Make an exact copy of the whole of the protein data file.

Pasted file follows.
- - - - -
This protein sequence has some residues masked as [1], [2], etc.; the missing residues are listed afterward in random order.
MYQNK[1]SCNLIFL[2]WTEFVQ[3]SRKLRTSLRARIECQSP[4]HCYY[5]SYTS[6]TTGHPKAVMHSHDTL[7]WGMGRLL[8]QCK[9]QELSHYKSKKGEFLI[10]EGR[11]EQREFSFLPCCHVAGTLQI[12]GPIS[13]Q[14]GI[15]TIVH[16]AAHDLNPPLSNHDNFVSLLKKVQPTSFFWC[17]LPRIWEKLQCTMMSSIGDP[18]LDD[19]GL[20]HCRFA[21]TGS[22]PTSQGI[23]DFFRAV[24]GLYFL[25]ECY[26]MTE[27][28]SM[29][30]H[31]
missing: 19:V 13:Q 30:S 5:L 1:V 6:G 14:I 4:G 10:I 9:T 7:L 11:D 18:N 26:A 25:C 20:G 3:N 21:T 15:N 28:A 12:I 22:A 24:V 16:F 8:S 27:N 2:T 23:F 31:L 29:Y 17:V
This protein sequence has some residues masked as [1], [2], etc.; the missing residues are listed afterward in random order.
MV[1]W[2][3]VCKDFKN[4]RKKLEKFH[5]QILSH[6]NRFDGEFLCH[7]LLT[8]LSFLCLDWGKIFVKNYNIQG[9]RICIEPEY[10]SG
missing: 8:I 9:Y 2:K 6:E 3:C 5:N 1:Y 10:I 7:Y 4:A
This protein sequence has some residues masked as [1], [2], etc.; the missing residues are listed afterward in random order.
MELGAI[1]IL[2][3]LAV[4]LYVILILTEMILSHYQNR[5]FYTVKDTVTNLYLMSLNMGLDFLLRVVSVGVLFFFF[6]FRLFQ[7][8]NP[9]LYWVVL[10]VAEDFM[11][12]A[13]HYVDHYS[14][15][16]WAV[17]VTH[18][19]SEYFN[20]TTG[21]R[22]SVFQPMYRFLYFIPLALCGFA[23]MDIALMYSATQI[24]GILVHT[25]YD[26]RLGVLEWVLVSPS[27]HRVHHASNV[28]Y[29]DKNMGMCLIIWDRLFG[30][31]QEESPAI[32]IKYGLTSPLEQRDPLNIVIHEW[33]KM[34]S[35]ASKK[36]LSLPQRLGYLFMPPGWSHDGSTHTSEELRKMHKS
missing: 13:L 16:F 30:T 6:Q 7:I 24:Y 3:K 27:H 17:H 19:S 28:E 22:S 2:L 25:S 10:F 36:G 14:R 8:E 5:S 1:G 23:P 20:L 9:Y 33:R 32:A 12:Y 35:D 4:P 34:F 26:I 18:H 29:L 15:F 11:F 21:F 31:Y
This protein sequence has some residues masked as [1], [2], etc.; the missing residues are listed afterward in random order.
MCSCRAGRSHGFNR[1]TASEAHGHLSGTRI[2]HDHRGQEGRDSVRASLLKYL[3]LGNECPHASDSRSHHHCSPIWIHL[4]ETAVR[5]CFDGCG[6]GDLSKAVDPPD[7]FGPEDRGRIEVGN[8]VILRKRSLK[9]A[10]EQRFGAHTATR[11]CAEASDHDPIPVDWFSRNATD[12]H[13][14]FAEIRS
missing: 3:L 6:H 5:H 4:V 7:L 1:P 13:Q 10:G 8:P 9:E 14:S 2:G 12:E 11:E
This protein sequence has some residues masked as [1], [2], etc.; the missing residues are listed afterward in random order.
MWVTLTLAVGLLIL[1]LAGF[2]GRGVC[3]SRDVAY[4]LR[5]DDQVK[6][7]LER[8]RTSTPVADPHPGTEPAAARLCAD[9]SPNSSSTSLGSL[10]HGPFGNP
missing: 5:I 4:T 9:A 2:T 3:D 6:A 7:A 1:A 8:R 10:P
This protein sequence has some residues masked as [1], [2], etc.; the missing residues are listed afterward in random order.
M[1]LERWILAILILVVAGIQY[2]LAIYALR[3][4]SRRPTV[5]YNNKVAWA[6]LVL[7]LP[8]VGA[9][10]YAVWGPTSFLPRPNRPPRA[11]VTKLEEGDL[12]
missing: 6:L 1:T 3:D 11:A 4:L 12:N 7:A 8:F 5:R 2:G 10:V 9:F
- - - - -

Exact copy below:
This protein sequence has some residues masked as [1], [2], etc.; the missing residues are listed afterward in random order.
MYQNK[1]SCNLIFL[2]WTEFVQ[3]SRKLRTSLRARIECQSP[4]HCYY[5]SYTS[6]TTGHPKAVMHSHDTL[7]WGMGRLL[8]QCK[9]QELSHYKSKKGEFLI[10]EGR[11]EQREFSFLPCCHVAGTLQI[12]GPIS[13]Q[14]GI[15]TIVH[16]AAHDLNPPLSNHDNFVSLLKKVQPTSFFWC[17]LPRIWEKLQCTMMSSIGDP[18]LDD[19]GL[20]HCRFA[21]TGS[22]PTSQGI[23]DFFRAV[24]GLYFL[25]ECY[26]MTE[27][28]SM[29][30]H[31]
missing: 19:V 13:Q 30:S 5:L 1:V 6:G 14:I 4:G 10:I 9:T 7:L 11:D 18:N 26:A 25:C 20:G 3:N 21:T 15:N 28:A 12:I 22:A 24:V 16:F 8:S 27:N 2:T 23:F 31:L 29:Y 17:V
This protein sequence has some residues masked as [1], [2], etc.; the missing residues are listed afterward in random order.
MV[1]W[2][3]VCKDFKN[4]RKKLEKFH[5]QILSH[6]NRFDGEFLCH[7]LLT[8]LSFLCLDWGKIFVKNYNIQG[9]RICIEPEY[10]SG
missing: 8:I 9:Y 2:K 6:E 3:C 5:N 1:Y 10:I 7:Y 4:A
This protein sequence has some residues masked as [1], [2], etc.; the missing residues are listed afterward in random order.
MELGAI[1]IL[2][3]LAV[4]LYVILILTEMILSHYQNR[5]FYTVKDTVTNLYLMSLNMGLDFLLRVVSVGVLFFFF[6]FRLFQ[7][8]NP[9]LYWVVL[10]VAEDFM[11][12]A[13]HYVDHYS[14][15][16]WAV[17]VTH[18][19]SEYFN[20]TTG[21]R[22]SVFQPMYRFLYFIPLALCGFA[23]MDIALMYSATQI[24]GILVHT[25]YD[26]RLGVLEWVLVSPS[27]HRVHHASNV[28]Y[29]DKNMGMCLIIWDRLFG[30][31]QEESPAI[32]IKYGLTSPLEQRDPLNIVIHEW[33]KM[34]S[35]ASKK[36]LSLPQRLGYLFMPPGWSHDGSTHTSEELRKMHKS
missing: 13:L 16:F 30:T 6:Q 7:I 24:Y 3:K 27:H 17:H 19:S 28:E 22:S 2:L 25:S 10:F 36:G 14:R 8:E 5:S 1:G 23:P 20:L 9:Y 33:R 32:A 12:Y 35:D 4:P 34:F 26:I 18:H 29:L 15:F 11:F 21:F 31:Y
This protein sequence has some residues masked as [1], [2], etc.; the missing residues are listed afterward in random order.
MCSCRAGRSHGFNR[1]TASEAHGHLSGTRI[2]HDHRGQEGRDSVRASLLKYL[3]LGNECPHASDSRSHHHCSPIWIHL[4]ETAVR[5]CFDGCG[6]GDLSKAVDPPD[7]FGPEDRGRIEVGN[8]VILRKRSLK[9]A[10]EQRFGAHTATR[11]CAEASDHDPIPVDWFSRNATD[12]H[13][14]FAEIRS
missing: 3:L 6:H 5:H 4:V 7:L 1:P 13:Q 10:G 8:P 9:E 14:S 2:G 12:E 11:E
This protein sequence has some residues masked as [1], [2], etc.; the missing residues are listed afterward in random order.
MWVTLTLAVGLLIL[1]LAGF[2]GRGVC[3]SRDVAY[4]LR[5]DDQVK[6][7]LER[8]RTSTPVADPHPGTEPAAARLCAD[9]SPNSSSTSLGSL[10]HGPFGNP
missing: 5:I 4:T 9:A 2:T 3:D 6:A 7:A 1:A 8:R 10:P
This protein sequence has some residues masked as [1], [2], etc.; the missing residues are listed afterward in random order.
M[1]LERWILAILILVVAGIQY[2]LAIYALR[3][4]SRRPTV[5]YNNKVAWA[6]LVL[7]LP[8]VGA[9][10]YAVWGPTSFLPRPNRPPRA[11]VTKLEEGDL[12]
missing: 6:L 1:T 3:D 11:A 4:L 12:N 7:A 8:F 5:R 2:G 10:V 9:F